And, as Zach Lowe noted in his piece for Grantland following Game 4, Wade's struggles to pose a consistent threat on offense have reached the point that the Pacers now assign their foul-troubled wings to guard him specifically. That very thought is irreconcilable with what we know of Wade as a basketball entity. While it may be understandable for Frank Vogel to shift Paul George off of James after racking up a few fouls, that Wade has devolved to provide some sense of safety in that scenario is fairly incredible. There may be no more apt evidence of Wade's current defects than that.
Luckily for Miami, Wade has been more helpful on the other end of the court -- if only because the Heat so often position him to help off of his man. Sam Young, in particular, is so innocuous on offense that Wade can drift away from him without consequence, and in Game 5 Lance Stephenson wasn't much better. That kind of defensive drifting works well for Wade, as he tends to gravitate toward the ball by nature. Though capable of more committed, lockdown defense, Wade's instincts pull him into passing lanes and double teams, and the Heat have looked to harness that tendency of late both as a means of helping against Indiana's post threats and keeping Wade off of Paul George and George Hill. Wade is capable of denying the ball initially or even playing a half-possession of solid defense, but he's having significant problems at present of maintaining the necessary defensive energy through full possessions. Because of that, he fails to recover defensively at times and surrenders offensive rebounds when he should be boxing out -- painful mistakes against a Pacer offense that's working hard until the shot clock buzzer.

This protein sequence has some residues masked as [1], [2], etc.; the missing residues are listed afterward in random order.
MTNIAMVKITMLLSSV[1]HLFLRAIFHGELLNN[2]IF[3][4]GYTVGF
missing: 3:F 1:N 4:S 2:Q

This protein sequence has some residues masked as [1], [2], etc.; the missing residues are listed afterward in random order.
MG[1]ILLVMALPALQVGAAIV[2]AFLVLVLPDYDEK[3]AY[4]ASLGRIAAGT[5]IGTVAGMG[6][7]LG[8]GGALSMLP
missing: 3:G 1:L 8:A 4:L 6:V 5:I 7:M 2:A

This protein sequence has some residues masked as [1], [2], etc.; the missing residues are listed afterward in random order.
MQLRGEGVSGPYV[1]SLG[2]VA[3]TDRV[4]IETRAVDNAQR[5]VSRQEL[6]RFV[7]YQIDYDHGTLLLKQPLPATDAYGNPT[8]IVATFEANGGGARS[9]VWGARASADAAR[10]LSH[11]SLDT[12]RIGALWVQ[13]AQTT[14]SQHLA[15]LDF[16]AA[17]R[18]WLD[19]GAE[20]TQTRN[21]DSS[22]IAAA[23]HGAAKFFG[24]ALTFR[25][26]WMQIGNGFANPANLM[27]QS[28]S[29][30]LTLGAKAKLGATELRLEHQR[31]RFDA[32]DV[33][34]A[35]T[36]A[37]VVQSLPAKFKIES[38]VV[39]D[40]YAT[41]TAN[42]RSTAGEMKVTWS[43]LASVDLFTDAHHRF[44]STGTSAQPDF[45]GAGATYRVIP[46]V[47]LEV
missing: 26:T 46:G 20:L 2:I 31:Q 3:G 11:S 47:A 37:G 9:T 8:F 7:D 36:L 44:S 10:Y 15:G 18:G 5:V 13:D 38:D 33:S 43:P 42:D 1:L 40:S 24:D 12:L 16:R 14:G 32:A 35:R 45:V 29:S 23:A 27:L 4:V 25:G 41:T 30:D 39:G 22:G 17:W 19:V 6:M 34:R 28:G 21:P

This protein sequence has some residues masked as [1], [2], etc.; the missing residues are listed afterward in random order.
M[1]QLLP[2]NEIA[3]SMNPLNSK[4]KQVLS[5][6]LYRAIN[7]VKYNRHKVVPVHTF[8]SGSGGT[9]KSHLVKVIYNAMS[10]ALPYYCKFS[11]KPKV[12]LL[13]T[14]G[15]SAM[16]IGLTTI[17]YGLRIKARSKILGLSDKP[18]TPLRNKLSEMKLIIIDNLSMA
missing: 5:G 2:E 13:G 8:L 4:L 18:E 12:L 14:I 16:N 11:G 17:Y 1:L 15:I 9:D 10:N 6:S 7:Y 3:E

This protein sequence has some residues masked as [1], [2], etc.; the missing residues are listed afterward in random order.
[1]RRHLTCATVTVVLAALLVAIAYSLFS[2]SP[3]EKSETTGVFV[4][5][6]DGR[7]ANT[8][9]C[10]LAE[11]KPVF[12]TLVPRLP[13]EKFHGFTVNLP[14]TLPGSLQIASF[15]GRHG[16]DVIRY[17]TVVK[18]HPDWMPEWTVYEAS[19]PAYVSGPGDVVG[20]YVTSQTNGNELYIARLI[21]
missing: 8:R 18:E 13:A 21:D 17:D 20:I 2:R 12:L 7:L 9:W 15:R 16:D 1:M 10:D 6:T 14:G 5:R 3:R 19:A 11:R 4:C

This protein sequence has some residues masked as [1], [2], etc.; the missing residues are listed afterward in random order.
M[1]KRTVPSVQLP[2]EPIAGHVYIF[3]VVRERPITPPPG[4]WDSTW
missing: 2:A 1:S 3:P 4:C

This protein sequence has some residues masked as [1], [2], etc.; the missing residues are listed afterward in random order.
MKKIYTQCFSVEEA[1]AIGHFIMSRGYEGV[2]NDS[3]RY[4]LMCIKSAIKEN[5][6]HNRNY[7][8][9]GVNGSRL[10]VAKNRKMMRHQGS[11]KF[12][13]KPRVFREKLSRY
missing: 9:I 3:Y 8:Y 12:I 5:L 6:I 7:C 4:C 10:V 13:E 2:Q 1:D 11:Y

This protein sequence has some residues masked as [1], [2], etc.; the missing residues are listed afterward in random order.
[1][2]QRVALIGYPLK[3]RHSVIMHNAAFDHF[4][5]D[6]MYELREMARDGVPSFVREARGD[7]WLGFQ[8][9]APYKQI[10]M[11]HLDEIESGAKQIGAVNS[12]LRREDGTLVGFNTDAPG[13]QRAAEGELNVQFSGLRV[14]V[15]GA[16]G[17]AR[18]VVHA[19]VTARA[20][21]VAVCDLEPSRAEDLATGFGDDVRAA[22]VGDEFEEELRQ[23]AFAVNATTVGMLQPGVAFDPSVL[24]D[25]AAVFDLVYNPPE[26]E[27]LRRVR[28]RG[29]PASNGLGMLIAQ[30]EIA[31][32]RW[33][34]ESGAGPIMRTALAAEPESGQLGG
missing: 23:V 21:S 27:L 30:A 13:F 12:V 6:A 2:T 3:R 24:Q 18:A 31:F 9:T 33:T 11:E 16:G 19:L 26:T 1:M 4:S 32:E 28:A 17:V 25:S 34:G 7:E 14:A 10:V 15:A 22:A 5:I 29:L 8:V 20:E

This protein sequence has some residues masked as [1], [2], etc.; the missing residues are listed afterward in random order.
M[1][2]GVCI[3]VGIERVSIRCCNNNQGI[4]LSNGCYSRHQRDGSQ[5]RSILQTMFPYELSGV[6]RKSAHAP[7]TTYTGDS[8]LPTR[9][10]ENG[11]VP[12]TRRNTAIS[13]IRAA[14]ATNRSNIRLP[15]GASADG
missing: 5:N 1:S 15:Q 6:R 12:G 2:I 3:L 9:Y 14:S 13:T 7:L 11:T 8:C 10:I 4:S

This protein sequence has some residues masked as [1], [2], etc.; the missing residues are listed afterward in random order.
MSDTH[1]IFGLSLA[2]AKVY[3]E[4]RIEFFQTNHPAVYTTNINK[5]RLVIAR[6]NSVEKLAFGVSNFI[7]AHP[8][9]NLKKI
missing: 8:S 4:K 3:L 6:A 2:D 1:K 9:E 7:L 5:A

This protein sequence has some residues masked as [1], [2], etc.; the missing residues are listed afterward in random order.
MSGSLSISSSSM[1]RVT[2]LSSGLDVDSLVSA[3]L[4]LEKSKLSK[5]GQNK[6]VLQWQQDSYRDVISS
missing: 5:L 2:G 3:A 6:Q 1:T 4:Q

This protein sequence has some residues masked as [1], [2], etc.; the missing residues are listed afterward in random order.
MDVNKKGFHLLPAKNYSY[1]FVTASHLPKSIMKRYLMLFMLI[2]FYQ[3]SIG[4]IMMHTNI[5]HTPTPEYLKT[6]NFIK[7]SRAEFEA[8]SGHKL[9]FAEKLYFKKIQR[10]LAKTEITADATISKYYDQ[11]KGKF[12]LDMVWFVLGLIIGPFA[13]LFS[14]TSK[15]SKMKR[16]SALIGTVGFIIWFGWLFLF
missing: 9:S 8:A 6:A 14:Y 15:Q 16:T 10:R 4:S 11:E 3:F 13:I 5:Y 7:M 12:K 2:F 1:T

These problems and Wade's injury likely won't soon disappear. They're pressing concerns in Miami's efforts to wrap up their domain of the Eastern Conference, much less claim the title assumed to be theirs. With Wade moving a step slow, Indiana will continue to wall him off from the basket while leaving him with difficult runners and jumpers -- a diet which translated to 8-for-23 shooting over the last two games. That alone wasn't enough to undermine James' heroics, and given both the tilt of this series and the Heat's greater defensive successes in Game 5, it likely won't prove fatal to Miami just yet. But it's the cumulative effects of the Heat's struggles that have put into question a title defense that once seemed certain.
At the moment, James is playing brilliantly in spite of Wade's struggles, dismal perimeter shooting from Ray Allen (30 percent from three in the ECF) and Shane Battier (13.3 percent) and a short showing from the also-injured Chris Bosh that's light on both points and rebounds. Shooters go cold, and against Indiana, tend to be smothered. Bosh's role as an outlet option is valuable, but his struggles on the glass are nothing new and he, too, is vulnerable to a stretch of poor shooting. Yet Wade is regarded differently if only because he is considered a world apart -- a star intended to be James' steady complement on a team that otherwise waxes and wanes.